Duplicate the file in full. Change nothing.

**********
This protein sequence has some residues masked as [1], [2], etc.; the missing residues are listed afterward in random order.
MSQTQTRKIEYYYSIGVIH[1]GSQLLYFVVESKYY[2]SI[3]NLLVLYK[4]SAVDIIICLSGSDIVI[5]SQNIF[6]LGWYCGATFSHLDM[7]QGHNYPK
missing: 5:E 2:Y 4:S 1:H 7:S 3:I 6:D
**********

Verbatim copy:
This protein sequence has some residues masked as [1], [2], etc.; the missing residues are listed afterward in random order.
MSQTQTRKIEYYYSIGVIH[1]GSQLLYFVVESKYY[2]SI[3]NLLVLYK[4]SAVDIIICLSGSDIVI[5]SQNIF[6]LGWYCGATFSHLDM[7]QGHNYPK
missing: 5:E 2:Y 4:S 1:H 7:S 3:I 6:D